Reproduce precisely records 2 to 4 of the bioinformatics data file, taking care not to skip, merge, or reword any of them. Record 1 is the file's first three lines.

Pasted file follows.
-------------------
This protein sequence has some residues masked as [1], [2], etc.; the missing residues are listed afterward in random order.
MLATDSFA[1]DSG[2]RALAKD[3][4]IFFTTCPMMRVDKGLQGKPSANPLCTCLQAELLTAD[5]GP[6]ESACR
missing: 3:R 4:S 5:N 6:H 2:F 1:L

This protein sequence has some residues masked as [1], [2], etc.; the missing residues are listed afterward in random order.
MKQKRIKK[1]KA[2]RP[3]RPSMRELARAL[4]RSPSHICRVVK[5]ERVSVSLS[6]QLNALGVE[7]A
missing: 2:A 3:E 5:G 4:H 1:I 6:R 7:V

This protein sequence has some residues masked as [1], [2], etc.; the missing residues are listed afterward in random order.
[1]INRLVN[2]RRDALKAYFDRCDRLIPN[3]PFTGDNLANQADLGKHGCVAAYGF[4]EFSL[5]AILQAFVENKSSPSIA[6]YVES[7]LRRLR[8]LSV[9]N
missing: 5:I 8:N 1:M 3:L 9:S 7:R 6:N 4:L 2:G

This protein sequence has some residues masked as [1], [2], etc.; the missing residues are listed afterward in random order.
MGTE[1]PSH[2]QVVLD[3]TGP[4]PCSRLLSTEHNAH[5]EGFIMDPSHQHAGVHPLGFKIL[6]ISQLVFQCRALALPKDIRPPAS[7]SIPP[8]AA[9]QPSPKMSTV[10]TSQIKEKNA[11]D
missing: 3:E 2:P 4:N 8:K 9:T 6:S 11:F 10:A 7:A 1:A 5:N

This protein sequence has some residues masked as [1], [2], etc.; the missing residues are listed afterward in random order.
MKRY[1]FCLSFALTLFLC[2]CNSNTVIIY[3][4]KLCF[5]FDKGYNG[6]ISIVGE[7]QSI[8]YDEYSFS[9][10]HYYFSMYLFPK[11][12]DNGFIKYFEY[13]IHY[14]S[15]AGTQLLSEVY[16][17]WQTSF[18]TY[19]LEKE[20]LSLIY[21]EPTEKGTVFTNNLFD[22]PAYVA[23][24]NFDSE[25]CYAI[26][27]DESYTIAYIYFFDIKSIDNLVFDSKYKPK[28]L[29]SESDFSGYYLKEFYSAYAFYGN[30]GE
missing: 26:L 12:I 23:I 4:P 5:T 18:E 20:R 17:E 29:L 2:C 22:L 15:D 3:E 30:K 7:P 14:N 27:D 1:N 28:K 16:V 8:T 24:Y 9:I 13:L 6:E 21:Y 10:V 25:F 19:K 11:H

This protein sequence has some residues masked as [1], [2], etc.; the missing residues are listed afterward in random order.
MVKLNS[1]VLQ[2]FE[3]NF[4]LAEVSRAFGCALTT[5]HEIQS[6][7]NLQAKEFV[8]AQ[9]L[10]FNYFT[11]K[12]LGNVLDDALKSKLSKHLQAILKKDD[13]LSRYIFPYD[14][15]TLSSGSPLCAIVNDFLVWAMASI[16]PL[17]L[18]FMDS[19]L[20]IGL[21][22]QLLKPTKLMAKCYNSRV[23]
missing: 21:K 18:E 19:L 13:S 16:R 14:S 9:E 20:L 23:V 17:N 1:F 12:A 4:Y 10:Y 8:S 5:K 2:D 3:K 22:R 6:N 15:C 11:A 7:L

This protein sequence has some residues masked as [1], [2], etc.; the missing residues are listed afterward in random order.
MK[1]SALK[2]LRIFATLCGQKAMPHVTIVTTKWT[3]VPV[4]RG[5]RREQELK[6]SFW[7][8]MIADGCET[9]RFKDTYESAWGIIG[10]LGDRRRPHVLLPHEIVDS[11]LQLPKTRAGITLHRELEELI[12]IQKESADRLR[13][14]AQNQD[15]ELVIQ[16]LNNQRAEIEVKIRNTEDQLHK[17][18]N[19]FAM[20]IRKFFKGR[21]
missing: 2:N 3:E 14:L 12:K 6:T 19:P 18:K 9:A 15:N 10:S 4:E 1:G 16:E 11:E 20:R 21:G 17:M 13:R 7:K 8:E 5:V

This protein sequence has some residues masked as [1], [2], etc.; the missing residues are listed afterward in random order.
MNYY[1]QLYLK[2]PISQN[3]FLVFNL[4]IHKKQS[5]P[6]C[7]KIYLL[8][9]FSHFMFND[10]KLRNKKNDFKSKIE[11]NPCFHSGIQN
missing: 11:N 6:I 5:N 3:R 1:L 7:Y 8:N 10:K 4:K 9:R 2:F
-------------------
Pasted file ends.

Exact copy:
This protein sequence has some residues masked as [1], [2], etc.; the missing residues are listed afterward in random order.
MKQKRIKK[1]KA[2]RP[3]RPSMRELARAL[4]RSPSHICRVVK[5]ERVSVSLS[6]QLNALGVE[7]A
missing: 2:A 3:E 5:G 4:H 1:I 6:R 7:V

This protein sequence has some residues masked as [1], [2], etc.; the missing residues are listed afterward in random order.
[1]INRLVN[2]RRDALKAYFDRCDRLIPN[3]PFTGDNLANQADLGKHGCVAAYGF[4]EFSL[5]AILQAFVENKSSPSIA[6]YVES[7]LRRLR[8]LSV[9]N
missing: 5:I 8:N 1:M 3:L 9:S 7:R 6:N 4:L 2:G

This protein sequence has some residues masked as [1], [2], etc.; the missing residues are listed afterward in random order.
MGTE[1]PSH[2]QVVLD[3]TGP[4]PCSRLLSTEHNAH[5]EGFIMDPSHQHAGVHPLGFKIL[6]ISQLVFQCRALALPKDIRPPAS[7]SIPP[8]AA[9]QPSPKMSTV[10]TSQIKEKNA[11]D
missing: 3:E 2:P 4:N 8:K 9:T 6:S 11:F 10:A 7:A 1:A 5:N